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Cited by 8 (5 self)
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Abstract We investigate the scaling of the largest critical percolation cluster on a large ddimensional torus, for nearestneighbor percolation in high dimensions, or when d > 6 for sufficient spreadout percolation. We use a relatively simple coupling argument to show that this largest critical cluster is, with high probability, bounded above by a large constant times V 2/3 and below by a small constant times V 2/3 (log V ) −4/3 , where V is the volume of the torus. We also give a simple criterion in terms of the subcritical percolation twopoint function on Z d under which the lower bound can be improved to small constant times V 2/3 , i.e. we prove random graph asymptotics for the largest critical cluster on the highdimensional torus. This establishes a conjecture by Our method is crucially based on the results in
Flooding in Weighted Random Graphs
"... In this paper, we study the impact of edge weights on distances in diluted random graphs. We interpret these weights as delays, and take them as i.i.d exponential random variables. We analyze the weighted flooding time defined as the minimum time needed to reach all nodes from one uniformly chosen n ..."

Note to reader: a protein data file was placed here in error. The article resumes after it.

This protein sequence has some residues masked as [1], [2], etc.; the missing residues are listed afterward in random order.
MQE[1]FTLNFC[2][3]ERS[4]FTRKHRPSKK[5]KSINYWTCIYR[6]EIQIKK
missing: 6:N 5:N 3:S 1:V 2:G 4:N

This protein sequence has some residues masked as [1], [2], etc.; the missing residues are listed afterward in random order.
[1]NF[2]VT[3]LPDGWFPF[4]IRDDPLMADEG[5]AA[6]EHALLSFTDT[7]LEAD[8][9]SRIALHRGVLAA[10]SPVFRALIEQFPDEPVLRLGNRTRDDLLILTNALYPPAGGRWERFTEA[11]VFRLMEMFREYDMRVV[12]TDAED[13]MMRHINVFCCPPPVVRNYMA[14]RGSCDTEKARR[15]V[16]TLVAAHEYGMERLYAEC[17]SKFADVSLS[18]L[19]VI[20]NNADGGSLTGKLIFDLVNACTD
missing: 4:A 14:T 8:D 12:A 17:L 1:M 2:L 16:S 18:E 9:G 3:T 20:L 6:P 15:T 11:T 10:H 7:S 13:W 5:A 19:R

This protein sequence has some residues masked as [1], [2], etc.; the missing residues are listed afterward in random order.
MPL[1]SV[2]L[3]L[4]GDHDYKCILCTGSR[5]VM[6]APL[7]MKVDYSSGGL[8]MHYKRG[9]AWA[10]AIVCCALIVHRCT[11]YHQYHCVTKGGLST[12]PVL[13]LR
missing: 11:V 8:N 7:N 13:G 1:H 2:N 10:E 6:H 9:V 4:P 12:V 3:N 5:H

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Cited by 7 (1 self)
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In this paper, we study the impact of edge weights on distances in diluted random graphs. We interpret these weights as delays, and take them as i.i.d exponential random variables. We analyze the weighted flooding time defined as the minimum time needed to reach all nodes from one uniformly chosen node, and the weighted diameter corresponding to the largest distance between any pair of vertices. Under some regularity conditions on the degree sequence of the random graph, we show that these quantities grow as the logarithm of n, when the size of the graph n tends to infinity. We also derive the exact value for the prefactors. These allow us to analyze an asynchronous randomized broadcast algorithm for random regular graphs. Our results show that the asynchronous version of the algorithm performs better than its synchronized version: in the large size limit of the graph, it will reach the whole network faster even if the local dynamics are similar on average. 1